The corruption result of sin is so pervasive that there is nothing we can do to avoid it:

We have all become like one who is unclean, and all our righteous deeds are like a polluted garment. We all fade like a leaf, and our iniquities, like the wind, take us away. (Isa. 64:6)

The Hebrew word visiting explains how the sins of forefathers corrupt their descendants. The visiting in view is not some sort of social call, as if God were promising to drop in for milk and brownies. Instead, the word refers to a covenantal visiting: God visits on people, he gives them the experience of, the blessings or curses of his covenants to those in covenant with him, and their descendants. The fourth commandment (Exod. 20:5-6) illustrates the pattern of covenantal visiting succinctly:

“You shall not bow down to them or serve [other gods], for I the LORD your God am a jealous God:
[covenant curse] visiting the iniquity of the fathers on the children to the third and the fourth generation of those who hate me,
[covenant blessing] but showing steadfast love to thousands of those who love me and keep my commandments.”

It is quite simple: God gives to the descendants of those in covenant with him the corruption results of their forefathers’ sins. If the culpability result of sin is personal (it only attaches to the sinning individual), then the corruption result of sin is corporate (it also attaches to those in covenant relationship with the sinning individual).

Admittedly there are many more details that show this corruption result is basic to the nature of sin. But this is nothing more than the historic understanding of the church: God curses the descendants to follow in the sinful footsteps of their forefathers, sinning in related ways.

This explains why Daniel, Ezra, and Nehemiah were resolute in confessing their forefathers’ sins. They knew that God had promised to forgive those sins, not their culpability, but their corruption. So, they confessed and led their congregations to confess with them. Likewise, in the letters to the Seven Churches of Revelation, Jesus advises certain congregations to repent of sins committed only by some of their members (e.g., Pergamum, Rev. 2:13-17; Thyatira, Rev. 2:18-29; Sardis, Rev. 3:1-6). While not personally culpable for the sins of the few, all the members of these congregations were corrupted by these sins. Corporate repentance, confessing the sins of others to whom they were covenantally related, was Jesus’s gospel-rooted solution.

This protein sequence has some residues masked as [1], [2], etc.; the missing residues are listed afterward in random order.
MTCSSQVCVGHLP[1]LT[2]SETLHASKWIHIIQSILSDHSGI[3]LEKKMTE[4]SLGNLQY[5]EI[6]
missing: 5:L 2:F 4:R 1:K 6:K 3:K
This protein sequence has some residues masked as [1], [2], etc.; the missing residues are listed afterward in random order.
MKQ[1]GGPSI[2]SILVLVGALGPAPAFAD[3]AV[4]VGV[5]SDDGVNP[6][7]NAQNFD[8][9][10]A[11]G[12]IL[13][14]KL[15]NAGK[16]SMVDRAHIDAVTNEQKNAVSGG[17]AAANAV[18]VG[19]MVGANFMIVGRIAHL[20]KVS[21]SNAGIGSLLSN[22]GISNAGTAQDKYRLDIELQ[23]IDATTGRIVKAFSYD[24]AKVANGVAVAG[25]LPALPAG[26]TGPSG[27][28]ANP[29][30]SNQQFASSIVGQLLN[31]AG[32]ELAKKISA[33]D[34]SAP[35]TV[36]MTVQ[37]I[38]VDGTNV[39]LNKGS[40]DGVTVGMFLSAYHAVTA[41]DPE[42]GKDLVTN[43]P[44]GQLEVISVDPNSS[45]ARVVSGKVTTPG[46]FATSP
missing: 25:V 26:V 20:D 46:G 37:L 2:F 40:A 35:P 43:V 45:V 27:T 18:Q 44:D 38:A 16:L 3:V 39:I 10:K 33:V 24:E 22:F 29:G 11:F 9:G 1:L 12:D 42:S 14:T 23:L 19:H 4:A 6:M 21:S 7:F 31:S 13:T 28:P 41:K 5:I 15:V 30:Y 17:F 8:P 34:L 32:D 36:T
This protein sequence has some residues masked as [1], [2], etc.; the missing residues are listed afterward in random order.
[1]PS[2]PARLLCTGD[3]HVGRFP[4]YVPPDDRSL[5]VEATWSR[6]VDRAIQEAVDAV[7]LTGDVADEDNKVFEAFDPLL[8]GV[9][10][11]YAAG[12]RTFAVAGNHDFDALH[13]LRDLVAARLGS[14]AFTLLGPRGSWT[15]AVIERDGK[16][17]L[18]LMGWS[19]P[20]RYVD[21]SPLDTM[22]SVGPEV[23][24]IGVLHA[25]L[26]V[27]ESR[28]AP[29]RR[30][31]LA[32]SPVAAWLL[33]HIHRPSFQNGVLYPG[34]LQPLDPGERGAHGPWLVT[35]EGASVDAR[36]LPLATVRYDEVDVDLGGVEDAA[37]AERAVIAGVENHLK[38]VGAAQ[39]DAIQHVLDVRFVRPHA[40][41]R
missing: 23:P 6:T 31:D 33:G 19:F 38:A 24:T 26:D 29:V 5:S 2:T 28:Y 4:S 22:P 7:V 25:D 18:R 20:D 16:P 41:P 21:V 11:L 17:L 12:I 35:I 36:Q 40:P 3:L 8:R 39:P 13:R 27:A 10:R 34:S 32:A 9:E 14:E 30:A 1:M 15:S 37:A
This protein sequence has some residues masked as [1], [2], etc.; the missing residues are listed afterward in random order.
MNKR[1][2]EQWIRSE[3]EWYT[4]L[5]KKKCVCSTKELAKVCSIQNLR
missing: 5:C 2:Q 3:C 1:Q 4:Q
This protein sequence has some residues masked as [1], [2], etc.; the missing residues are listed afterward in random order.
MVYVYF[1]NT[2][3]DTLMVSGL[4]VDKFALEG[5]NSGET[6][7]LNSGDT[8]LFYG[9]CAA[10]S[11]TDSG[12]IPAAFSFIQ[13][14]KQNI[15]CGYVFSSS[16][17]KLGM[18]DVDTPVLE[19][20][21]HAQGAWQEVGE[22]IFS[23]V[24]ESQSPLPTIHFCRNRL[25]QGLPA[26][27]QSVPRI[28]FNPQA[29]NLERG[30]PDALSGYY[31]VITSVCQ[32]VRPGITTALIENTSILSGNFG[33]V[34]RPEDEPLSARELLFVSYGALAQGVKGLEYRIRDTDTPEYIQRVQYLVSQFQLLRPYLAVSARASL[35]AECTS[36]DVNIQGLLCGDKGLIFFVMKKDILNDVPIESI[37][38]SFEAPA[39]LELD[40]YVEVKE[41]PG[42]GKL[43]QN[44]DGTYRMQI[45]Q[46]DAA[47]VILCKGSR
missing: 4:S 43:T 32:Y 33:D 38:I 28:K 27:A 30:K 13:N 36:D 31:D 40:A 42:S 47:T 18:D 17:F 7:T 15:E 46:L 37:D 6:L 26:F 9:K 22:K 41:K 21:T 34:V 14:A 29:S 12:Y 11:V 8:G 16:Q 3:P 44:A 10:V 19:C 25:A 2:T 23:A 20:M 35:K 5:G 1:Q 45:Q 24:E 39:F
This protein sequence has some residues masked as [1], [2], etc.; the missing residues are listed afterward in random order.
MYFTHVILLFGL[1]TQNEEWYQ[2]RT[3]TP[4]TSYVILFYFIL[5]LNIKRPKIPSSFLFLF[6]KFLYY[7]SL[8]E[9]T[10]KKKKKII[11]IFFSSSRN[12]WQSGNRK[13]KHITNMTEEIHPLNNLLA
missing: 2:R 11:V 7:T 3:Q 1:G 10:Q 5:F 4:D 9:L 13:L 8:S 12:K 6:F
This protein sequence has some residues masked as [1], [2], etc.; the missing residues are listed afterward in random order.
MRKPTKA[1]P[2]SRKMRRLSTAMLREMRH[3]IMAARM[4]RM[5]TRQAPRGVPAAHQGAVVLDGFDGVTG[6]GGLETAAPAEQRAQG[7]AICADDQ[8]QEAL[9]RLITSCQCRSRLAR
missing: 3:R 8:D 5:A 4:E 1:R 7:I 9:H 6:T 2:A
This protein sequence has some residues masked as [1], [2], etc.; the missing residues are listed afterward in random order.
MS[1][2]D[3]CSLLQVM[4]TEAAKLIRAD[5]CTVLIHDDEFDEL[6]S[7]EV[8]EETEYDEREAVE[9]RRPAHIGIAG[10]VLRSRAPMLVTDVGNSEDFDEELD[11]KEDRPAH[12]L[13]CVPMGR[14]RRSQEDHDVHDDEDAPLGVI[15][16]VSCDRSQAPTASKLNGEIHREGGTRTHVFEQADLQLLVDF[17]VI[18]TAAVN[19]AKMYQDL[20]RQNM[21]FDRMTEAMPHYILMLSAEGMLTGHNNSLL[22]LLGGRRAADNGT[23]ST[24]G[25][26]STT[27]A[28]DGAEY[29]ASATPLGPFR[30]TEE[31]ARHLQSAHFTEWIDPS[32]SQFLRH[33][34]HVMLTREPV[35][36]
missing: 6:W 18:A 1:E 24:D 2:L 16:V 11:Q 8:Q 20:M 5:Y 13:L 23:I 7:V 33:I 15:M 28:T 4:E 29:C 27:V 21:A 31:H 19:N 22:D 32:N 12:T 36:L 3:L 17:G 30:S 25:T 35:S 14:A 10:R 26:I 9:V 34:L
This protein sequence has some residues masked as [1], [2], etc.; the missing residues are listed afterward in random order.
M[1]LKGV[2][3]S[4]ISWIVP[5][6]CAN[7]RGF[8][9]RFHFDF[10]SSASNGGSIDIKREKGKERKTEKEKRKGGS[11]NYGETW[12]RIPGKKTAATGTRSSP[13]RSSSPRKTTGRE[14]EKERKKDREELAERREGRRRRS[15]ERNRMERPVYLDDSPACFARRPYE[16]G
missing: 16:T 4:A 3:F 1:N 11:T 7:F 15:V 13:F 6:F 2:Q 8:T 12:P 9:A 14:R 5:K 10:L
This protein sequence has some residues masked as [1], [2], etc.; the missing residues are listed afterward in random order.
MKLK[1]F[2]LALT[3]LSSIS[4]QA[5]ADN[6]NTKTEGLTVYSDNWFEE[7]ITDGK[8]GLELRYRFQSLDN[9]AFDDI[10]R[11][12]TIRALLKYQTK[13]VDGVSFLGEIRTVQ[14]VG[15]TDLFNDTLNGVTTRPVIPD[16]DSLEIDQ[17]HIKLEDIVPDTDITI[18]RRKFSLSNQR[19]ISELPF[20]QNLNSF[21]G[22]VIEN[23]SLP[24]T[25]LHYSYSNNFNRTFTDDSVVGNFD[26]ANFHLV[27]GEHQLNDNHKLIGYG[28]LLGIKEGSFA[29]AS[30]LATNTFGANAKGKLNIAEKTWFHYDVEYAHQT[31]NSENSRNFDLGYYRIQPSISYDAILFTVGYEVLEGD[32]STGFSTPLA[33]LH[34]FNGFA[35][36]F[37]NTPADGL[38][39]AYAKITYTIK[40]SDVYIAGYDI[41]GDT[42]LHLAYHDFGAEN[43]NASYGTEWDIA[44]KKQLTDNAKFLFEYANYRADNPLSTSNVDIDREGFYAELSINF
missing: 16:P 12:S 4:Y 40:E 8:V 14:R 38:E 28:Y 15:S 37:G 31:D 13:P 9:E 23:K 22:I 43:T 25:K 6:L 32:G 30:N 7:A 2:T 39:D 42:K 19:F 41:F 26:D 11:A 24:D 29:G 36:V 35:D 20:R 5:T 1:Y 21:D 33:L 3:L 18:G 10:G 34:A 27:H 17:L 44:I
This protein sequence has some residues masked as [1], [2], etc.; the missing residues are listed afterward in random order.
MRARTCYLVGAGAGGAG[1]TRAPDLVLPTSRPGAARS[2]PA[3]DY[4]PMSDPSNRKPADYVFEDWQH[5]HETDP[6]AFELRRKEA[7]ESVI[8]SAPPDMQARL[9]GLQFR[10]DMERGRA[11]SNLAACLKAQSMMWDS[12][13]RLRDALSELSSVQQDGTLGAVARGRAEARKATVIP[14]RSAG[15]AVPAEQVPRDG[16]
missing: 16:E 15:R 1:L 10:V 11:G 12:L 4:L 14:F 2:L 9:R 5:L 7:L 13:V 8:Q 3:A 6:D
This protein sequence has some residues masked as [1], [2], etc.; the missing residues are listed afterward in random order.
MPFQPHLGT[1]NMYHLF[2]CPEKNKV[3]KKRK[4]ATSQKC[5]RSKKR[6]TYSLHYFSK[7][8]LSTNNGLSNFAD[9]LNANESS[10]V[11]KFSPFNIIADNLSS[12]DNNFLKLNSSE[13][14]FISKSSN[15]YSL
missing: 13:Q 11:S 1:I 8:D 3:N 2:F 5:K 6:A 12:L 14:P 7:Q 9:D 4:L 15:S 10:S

Time to Repent?

In 2016 as we explored these things, our leaders were aware of some of the controversy around repenting for sins of the forefathers. But as they played no part in our considerations, we did not give much attention to various social motivations and concerns. It was quite straightforward for us. We understood we could not repent for sins we did not commit. But could we repent of sins, sins committed by those covenantally related to us?

We were shepherding a congregation that seemed to be experiencing problems related to sins of forefathers. For us then, it was purely a matter of gospel practice. Did our forefathers commit atrocious racial sins? Yes. Was God visiting the corruption of these sins on subsequent generations, including the congregation under our care? Yes. Was repenting of these:

  • Acknowledging the wickedness of those sins,
  • Acknowledging God’s righteousness in visiting the corruption of those sins on us,
  • Trusting that in Jesus there is cleansing from the corruption of these, and
  • So confessing the sins of our forefathers,

The gospel-rooted resolution before us?

We understand that this corporate usage of repentance is outside the common personal usage. We respect that others may come to different conclusions. That’s ok. We didn’t apply this principle to make a statement, to persuade others to do likewise. Our sole purpose was to seek God to remove the burden of our forefathers’ sins, and thereby bring glory to his holy name.

Forgiveness Brings Freedom—and Fruit

In summer 2016, following the tradition of our Presbyterian forefathers, the elders and I signed a solemn declaration of all these things, particularly identifying our forefathers’ sins, and our repentance for them. At the beginning of 2017 we entered into a formal period of renewal. We added to our historic name a second name that identified us with our community: located on the grounds of a historic slave plantation, the name “The Church at Chantilly” (the location marker) declares that this church has been freed from the curse of sin, including all forms of racism. The members of the congregation at that time asked to follow their elders’ lead, and signed their names to the declaration of repentance. That document now hangs in the entry hallway of our church, right next to a picture of our downtown buildings, for all visitors to see.